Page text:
Turning back to the § 1983 equal protection claim, Mette argues that his original complaint implicitly sets forth a § 1983 equal protection claim, even though that complaint does not cite either the Equal Protection Clause or 42 U.S.C. § 1983. Even if the original complaint were to be construed as having alleged an equal protection claim, however, that claim would still be time-barred. Mette's claim accrued on or before August 24, 2009, when he resigned. Am. Compl. ¶ 19. But Mette's original complaint was filed on April 12, 2012, Compl. at 1-over two years later. Therefore, regardless of whether Mette's original complaint sufficiently states a § 1983 equal protection claim, it is untimely under Illinois's applicable two-year statute of limitations. Lucien, 133 F.3d at 466. Mette makes no response to Maywood's specific argument on this point, so his equal protection claim is dismissed as untimely.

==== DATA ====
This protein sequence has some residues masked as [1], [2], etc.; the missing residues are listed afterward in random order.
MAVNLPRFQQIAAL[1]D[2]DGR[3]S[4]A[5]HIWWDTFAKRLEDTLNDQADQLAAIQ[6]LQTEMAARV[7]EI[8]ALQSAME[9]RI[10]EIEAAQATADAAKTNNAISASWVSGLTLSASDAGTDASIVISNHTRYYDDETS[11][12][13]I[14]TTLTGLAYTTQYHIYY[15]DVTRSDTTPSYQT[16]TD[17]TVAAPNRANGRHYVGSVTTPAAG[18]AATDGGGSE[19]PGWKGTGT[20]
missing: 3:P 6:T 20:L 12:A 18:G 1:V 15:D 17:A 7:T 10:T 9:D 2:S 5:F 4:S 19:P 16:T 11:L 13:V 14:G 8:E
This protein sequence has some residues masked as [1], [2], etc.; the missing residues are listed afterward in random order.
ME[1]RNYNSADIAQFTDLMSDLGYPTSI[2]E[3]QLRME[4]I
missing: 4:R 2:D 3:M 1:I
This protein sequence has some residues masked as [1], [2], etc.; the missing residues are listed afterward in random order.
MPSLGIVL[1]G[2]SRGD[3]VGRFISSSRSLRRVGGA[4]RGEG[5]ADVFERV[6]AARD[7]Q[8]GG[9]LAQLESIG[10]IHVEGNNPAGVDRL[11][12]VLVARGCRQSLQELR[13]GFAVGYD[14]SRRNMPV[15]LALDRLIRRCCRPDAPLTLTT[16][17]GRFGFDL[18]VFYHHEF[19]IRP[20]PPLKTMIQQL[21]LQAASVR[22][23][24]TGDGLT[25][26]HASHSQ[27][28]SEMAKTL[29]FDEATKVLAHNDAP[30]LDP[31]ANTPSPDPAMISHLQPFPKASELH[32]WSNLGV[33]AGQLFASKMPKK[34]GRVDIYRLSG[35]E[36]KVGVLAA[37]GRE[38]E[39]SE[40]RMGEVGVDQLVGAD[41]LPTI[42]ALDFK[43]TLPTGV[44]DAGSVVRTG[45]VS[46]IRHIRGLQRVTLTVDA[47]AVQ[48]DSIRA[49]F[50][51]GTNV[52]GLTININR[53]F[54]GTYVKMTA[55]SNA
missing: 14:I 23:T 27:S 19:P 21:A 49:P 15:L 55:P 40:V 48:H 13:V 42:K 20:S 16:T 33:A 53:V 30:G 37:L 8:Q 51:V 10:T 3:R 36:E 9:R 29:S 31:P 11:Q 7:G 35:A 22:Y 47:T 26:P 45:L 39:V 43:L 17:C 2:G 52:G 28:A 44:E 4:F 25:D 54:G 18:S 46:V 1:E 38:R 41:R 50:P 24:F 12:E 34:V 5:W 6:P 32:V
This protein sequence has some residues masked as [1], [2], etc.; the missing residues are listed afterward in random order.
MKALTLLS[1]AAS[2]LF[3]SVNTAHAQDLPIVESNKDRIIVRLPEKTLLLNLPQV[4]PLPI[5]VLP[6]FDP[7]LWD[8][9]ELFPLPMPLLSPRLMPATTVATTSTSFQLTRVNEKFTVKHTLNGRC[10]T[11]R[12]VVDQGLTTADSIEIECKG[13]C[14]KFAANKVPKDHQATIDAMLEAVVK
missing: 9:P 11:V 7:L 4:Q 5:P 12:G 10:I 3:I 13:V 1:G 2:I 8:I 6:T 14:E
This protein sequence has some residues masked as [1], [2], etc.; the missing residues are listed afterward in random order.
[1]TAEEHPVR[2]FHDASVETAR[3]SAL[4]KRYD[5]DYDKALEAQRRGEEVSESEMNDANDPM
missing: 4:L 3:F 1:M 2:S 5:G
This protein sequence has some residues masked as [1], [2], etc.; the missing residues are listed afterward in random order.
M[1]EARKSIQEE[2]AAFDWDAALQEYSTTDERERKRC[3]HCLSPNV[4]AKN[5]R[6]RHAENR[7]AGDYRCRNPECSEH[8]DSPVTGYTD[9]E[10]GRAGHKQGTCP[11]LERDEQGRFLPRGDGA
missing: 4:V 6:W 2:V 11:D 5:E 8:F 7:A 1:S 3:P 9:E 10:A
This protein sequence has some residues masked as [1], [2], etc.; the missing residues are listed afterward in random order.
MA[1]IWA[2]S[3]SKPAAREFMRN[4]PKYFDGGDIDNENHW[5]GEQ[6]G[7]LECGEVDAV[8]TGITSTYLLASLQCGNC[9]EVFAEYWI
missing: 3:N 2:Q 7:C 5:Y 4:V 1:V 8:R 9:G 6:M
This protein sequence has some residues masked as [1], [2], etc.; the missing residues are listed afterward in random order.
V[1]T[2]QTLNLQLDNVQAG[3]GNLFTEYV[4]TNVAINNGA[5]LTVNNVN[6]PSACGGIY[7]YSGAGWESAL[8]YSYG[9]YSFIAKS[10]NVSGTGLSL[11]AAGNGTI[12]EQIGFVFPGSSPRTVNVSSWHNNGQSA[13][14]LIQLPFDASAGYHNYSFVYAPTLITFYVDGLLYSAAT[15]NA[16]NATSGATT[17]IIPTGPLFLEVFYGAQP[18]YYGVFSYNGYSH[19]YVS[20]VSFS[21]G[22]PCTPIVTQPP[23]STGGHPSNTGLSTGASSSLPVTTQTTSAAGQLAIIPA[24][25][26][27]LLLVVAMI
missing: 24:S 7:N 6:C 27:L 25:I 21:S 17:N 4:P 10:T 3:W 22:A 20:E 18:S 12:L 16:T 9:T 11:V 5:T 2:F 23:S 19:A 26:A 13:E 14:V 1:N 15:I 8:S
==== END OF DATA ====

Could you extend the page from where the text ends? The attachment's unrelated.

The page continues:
C. Title VII Claim

Mette concedes that he failed to file his original complaint within 90 days of the publication of the EEOC's initial Notice. See Pl.'s Resp. at 6. He argues, without citation to authority, that his suit is nevertheless timely because he filed his original complaint within 90 days of his receipt of the EEOC's reissued Notice. Id. But Mette did not expressly assert a Title VII claim until filing his amended complaint, well over 90 days following the EEOC's reissue of his notice. Am. Compl. at 8-9; see also Pl.'s Resp. at 6. Therefore, Mette's claim is only timely if (1) it is Mette's receipt of the reissued Notice (rather than the first one) that begins the EEOC 90-day period, and (2) Mette's original complaint in state court actually asserted a Title VII claim.